Rondo's triple-double another sign of growth

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Rondo's triple-double another sign of growth

WASHINGTON If you didn't know better, you'd think Rajon Rondo's triple-double in Boston's 94-86 win over Washington was just another day on the job.

To his Boston Celtics teammates and most followers of the NBA, Rondo racking up triple-doubles doesn't generate much attention.

In fact, not an eyebrow was raised as Rondo had 18 points along with 14 assists and 11 rebounds. It was his 14th career triple-double, and eighth during the regular season.

"He's been a walking triple-double since he walked into the league," said Paul Pierce. "He's very unique, unlike a lot of point guards in the league."

Kevin Garnett added, "That's . . . the Golden Child. He fills every category up . . . including turnovers. You know what I mean? That's my dog, though. His influence on the game is so, so special."

Sunday's performance was yet another game in which Rondo's perimeter shooting seemed to open things up for him and his Celtics teammates.

In the third quarter, the Celtics were on the short end of a 15-7 run by the Wizards, which cut Boston's lead to nine points.

It was a tightly contested 17-foot jumper by Rondo that pushed the lead back to double figures.

"That wouldn't have happened last year," said coach Doc Rivers. "That was great to see."

Rivers added, "He's far more assertive. He's comfortable taking jumpshots."

Even on a night when Rondo's all-around game was exceptional, his comments were centered around doling out the praise - much like he does passes - to his teammates.

"Without these guys, I don't know where I would be," Rondo said. "Not just the vets; my ex-teammates that I played with. It's the coaching staff as well. They always been very high on me and praised me and continue to want me to do good. It's a team effort and we got the win."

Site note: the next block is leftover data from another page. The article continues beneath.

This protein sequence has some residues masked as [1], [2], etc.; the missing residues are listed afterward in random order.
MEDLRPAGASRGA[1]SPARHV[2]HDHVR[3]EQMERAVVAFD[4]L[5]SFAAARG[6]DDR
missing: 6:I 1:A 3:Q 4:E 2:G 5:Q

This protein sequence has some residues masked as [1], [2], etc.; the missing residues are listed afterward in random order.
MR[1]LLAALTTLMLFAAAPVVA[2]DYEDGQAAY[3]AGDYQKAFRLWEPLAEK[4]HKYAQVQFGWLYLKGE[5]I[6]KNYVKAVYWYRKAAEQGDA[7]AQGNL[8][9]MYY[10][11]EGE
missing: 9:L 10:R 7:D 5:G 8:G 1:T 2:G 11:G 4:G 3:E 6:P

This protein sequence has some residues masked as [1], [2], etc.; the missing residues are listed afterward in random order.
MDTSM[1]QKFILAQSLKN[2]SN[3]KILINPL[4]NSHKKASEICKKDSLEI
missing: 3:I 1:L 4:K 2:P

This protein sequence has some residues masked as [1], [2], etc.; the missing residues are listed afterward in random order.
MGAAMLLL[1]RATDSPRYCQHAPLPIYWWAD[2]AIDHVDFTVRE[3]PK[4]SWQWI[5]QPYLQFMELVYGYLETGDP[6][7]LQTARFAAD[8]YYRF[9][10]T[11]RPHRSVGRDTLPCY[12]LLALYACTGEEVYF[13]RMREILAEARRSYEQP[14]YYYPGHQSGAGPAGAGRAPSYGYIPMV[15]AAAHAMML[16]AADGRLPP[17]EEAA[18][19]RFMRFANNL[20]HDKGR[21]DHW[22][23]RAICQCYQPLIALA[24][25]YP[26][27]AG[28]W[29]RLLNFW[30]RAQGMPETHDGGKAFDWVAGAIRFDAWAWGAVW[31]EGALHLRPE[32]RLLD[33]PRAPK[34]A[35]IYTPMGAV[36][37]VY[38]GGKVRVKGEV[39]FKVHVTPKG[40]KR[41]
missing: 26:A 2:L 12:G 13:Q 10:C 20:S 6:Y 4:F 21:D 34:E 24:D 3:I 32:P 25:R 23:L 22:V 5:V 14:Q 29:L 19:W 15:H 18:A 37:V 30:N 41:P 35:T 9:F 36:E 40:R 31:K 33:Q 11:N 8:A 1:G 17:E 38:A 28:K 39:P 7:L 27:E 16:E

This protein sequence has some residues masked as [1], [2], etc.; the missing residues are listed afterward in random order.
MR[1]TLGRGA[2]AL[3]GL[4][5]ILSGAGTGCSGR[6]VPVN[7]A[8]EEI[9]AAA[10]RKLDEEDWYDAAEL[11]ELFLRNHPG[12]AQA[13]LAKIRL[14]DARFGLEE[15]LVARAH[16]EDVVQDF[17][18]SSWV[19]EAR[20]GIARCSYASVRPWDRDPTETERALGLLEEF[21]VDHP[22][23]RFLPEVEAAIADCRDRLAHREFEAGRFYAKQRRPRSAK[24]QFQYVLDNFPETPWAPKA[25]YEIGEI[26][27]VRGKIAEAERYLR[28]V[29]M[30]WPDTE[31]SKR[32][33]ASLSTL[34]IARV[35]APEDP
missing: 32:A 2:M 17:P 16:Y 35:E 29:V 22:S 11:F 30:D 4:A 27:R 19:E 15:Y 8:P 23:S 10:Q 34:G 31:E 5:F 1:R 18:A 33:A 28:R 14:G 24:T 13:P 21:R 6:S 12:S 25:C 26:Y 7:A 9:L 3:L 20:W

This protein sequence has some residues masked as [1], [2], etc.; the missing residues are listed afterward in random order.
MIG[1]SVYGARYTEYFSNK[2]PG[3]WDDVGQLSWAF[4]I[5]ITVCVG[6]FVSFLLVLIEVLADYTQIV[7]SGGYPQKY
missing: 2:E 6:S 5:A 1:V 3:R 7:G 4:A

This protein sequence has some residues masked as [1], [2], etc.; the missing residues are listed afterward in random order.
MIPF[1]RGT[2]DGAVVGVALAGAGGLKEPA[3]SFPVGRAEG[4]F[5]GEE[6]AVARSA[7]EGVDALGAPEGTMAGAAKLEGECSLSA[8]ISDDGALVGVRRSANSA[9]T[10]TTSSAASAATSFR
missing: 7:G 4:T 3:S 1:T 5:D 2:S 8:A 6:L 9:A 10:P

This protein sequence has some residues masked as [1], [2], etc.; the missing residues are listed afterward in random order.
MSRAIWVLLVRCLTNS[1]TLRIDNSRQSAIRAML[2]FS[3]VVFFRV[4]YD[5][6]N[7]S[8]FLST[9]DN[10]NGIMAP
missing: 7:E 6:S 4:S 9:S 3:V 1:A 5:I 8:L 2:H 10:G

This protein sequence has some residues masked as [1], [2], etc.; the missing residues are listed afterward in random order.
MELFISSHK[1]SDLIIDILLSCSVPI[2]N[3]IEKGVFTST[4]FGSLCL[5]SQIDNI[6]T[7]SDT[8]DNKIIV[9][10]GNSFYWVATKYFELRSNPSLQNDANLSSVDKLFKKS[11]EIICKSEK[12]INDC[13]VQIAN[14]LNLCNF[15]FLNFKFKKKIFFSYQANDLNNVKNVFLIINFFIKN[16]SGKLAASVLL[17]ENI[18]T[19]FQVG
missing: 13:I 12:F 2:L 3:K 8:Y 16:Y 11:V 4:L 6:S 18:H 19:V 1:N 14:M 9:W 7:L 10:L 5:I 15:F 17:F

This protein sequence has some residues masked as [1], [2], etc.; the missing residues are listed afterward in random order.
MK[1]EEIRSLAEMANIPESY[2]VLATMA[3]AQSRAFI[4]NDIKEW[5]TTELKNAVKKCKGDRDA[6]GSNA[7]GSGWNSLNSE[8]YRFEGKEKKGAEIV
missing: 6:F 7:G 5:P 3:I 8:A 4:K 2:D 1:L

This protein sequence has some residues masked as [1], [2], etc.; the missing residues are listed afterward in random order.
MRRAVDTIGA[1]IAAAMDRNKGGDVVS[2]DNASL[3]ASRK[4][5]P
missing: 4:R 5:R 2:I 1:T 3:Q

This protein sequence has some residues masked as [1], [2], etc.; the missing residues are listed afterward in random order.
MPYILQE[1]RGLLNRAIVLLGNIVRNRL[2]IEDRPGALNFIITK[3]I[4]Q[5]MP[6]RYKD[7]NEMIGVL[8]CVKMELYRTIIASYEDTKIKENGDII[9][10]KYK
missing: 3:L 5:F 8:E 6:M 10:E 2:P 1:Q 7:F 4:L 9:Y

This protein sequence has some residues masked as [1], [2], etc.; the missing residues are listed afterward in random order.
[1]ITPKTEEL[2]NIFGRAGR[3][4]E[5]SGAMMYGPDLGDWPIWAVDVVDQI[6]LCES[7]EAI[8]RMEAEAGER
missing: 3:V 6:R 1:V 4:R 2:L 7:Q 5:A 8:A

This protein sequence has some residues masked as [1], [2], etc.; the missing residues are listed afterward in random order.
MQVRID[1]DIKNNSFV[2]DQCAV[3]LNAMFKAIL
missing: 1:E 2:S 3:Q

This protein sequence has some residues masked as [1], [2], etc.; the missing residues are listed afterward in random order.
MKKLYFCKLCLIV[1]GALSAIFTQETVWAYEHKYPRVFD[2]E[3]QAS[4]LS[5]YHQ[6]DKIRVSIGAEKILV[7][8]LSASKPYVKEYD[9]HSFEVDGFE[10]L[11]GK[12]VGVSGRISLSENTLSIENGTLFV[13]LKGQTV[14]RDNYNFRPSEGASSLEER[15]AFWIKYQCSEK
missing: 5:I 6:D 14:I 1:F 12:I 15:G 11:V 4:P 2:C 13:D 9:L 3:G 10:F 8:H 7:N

Indeed, the more you watch Rondo, the more you see the growth in his game. While the jumper remains a work in progress, it's clearly better now than it has been at any time in his career.

He's even developed a low-post game, one in which he posted up John Wall who is a couple inches taller, and still managed to score in the paint.

"I've been trying to post all season," Rondo said. "It was one play."

And it worked. And chances are he'll look to it again at some point, well aware that it becomes another tool in Rondo's growth as he continues to emerge as one of the NBA's best all-around players.

Bradley (Achilles) 'felt good' during return to Celtics lineup

Bradley (Achilles) 'felt good' during return to Celtics lineup

WALTHAM, Mass. – As the final horn blew in Boston’s 108-98 win over Charlotte on Monday night, the game was a win-win kind of night for Avery Bradley.

The Celtics (26-15) continue rolling over opponents at the TD Garden, and he played a relatively pain-free 33 minutes in the win.

It was Bradley’s first game back after missing the previous four with a strained right Achilles injury.

And the fact that he was back on the practice floor on Tuesday (be it a light practice, mind you), bodes well for his injury being a thing of the past now.

“I felt good. It wasn’t sore at all in the game,” Bradley said. “I felt I was moving good. After the game I was a little sore and this morning, but otherwise I felt good.”

Despite Boston being 4-1 this season when Bradley doesn’t play, he has immense value to this Celtics team at both ends of the floor.

Offensively he has been Boston’s second-leading scorer most of this season and currently averages a career-high 17.7 points per game along with 6.9 rebounds which is also a career high.

And defensively, Bradley is coming off a season in which he was named to the NBA’s all-Defensive First Team for the first time.

Any questions or concerns about the Achilles affecting his play defensively were put to rest Monday night when he put the defensive clamps on Nicolas Batum who missed nine of his 11 shots from the field while primarily being guarded by Bradley.

Now his offense, that’s another story.

Bradley failed to reach double digits scoring for the first time this season as he missed seven of his nine shots on Monday to finish with just five points.

But part of that had to do with Bradley passing up shots he normally takes, as well as him missing some he normally knocks down.

Considering his lay-off and the rhythm his teammates have been in shooting the ball in his absence, Bradley wisely decided to get his defensive bearings on track and gradually bring his offensive game around. 

“I have to get my (shooting) rhythm back,” said Bradley who is making a career-best 40.9 percent of his 3-pointers this season. “I’m fine. I’m looking forward to tomorrow’s game.”